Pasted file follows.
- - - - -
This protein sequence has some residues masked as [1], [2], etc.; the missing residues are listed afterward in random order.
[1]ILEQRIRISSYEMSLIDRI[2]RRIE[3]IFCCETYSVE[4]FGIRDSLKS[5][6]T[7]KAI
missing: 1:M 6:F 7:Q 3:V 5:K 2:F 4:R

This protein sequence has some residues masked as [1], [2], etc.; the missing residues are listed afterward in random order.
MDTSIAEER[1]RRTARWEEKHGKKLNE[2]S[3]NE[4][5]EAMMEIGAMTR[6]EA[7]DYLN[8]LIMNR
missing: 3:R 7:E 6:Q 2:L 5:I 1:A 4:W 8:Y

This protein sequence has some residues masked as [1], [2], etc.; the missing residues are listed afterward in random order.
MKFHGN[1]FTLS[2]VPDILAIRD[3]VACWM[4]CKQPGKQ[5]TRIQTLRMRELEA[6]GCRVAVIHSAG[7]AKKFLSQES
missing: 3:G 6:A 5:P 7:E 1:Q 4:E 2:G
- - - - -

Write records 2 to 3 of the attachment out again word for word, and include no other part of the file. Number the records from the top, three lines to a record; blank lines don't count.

This protein sequence has some residues masked as [1], [2], etc.; the missing residues are listed afterward in random order.
MDTSIAEER[1]RRTARWEEKHGKKLNE[2]S[3]NE[4][5]EAMMEIGAMTR[6]EA[7]DYLN[8]LIMNR
missing: 3:R 7:E 6:Q 2:L 5:I 1:A 4:W 8:Y

This protein sequence has some residues masked as [1], [2], etc.; the missing residues are listed afterward in random order.
MKFHGN[1]FTLS[2]VPDILAIRD[3]VACWM[4]CKQPGKQ[5]TRIQTLRMRELEA[6]GCRVAVIHSAG[7]AKKFLSQES
missing: 3:G 6:A 5:P 7:E 1:Q 4:E 2:G